An Improvised Line Landed Burgess Meredith The Role Of Rocky's Mickey

The first three "Rocky" films saw Burgess Meredith turn the role of Rocky's trainer, Mickey, from a simple supporting player into one of the franchise's most beloved characters. A gruff manager who pushed Rocky (Sylvester Stallone) beyond his failures and limitations, Mickey was both pivotal to our favorite pugilist protagonist's successes and remains arguably the best trainer/coach we've ever seen onscreen. With memorable lines like "You're gonna eat lightnin' and you're gonna crap thunder!" and "You know what you are? A tomato," Mickey always said what he meant with the type of streetwise pizazz that only Burgess Meredith could land so well.

Even in the casting process, Meredith's understanding of the Mickey character and his quips was so strong that he won the role in a way that might surprise franchise fans. Speaking to Philadelphia Magazine for its oral history about the making of "Rocky" (in honor of the movie's 40-year anniversary in 2016), director John G. Avildsen revealed that it was one particular perfectly-in-character moment of improvisation that ultimately landed Burgess the role, and led to him making cinematic history.

An improvised line that became a classic Mickey barb

During Burgess Meredith's audition, he read for the scene where Rocky discovers he's lost his locker at the gym and moves to confront Mickey about it. At this point in the film, Rock isn't A Contender, and despite winning some (admittedly low-level) fights and being at that gym for six years, Mickey has his things bagged up and has given the locker to a fighter who is, in his professional opinion, more promising.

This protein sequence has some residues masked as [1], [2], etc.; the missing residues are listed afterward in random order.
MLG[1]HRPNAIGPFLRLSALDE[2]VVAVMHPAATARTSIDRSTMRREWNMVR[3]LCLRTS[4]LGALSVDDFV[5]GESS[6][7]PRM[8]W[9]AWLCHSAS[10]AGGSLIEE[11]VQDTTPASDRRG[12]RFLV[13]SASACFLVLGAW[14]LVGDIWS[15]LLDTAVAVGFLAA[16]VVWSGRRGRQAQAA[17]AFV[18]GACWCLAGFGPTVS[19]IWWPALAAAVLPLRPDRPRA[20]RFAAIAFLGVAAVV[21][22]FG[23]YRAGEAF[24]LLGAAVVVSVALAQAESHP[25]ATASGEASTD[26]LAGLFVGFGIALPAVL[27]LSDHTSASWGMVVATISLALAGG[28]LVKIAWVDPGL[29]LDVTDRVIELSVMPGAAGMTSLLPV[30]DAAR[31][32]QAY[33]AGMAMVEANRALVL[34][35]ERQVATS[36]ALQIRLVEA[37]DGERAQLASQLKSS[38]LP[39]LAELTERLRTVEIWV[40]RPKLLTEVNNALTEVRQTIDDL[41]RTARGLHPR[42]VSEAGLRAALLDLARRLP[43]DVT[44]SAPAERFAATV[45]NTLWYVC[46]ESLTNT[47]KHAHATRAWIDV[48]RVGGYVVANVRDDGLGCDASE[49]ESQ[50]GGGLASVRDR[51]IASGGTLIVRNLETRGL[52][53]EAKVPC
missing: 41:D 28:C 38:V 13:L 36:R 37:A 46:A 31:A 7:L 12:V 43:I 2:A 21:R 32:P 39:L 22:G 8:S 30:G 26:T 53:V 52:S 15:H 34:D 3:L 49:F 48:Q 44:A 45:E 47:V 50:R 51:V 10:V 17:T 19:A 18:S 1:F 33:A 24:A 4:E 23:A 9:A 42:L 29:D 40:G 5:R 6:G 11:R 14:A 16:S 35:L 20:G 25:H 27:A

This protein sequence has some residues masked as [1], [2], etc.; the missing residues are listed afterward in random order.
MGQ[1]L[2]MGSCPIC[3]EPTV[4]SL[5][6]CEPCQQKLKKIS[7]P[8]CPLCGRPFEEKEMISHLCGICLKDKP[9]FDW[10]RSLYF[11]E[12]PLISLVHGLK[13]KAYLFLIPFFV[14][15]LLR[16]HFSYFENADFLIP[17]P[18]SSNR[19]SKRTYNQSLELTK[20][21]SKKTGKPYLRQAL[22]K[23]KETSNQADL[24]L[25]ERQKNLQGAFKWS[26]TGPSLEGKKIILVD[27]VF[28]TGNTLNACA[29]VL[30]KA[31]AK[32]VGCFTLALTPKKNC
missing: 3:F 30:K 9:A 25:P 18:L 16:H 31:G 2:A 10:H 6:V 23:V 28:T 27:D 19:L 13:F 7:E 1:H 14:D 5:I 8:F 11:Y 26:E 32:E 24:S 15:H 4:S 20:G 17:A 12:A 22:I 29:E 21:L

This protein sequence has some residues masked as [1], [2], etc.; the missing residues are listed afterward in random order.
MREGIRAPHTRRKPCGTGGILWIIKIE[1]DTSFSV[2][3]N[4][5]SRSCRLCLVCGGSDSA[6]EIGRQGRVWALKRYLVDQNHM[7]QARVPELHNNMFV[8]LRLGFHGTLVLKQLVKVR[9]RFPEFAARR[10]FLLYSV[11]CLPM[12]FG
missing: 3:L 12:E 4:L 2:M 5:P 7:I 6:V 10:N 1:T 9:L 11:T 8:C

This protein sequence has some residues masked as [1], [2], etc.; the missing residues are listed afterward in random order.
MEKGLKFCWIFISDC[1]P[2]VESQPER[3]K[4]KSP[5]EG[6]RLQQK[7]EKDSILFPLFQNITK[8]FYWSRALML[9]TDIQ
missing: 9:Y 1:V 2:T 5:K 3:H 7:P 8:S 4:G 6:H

After originally performing the scene as written, Meredith elected to jazz things up a bit. John G. Avildsen explained:

"We tried it a couple of times, and then I said, 'Let's just improvise it and put the script down.' So [Burgess Meredith] and Sylvester [Stallone] went through the scene again, and when Rocky is supposed to turn and walk away, Burgess said, 'Rock, you ever think about retiring?' Sylvester never wrote that, but that's exactly what the guy would say."

The original "Rocky" script draft is exceptional, despite being written in a mere three days. The film was nominated for a slew of Academy Awards including Best Original Screenplay, and it won for Best Picture, Best Director, and Best Film Editing. Even still, Meredith's note-perfect line was such a perfect fit for the Mickey character it not only landed him the part, but it also made it into the actual movie. For all its successes, however, the line did fail where it mattered most ... Mickey didn't convince Rocky to quit, and the duo went on to fuel a classic rags-to-riches sports franchise.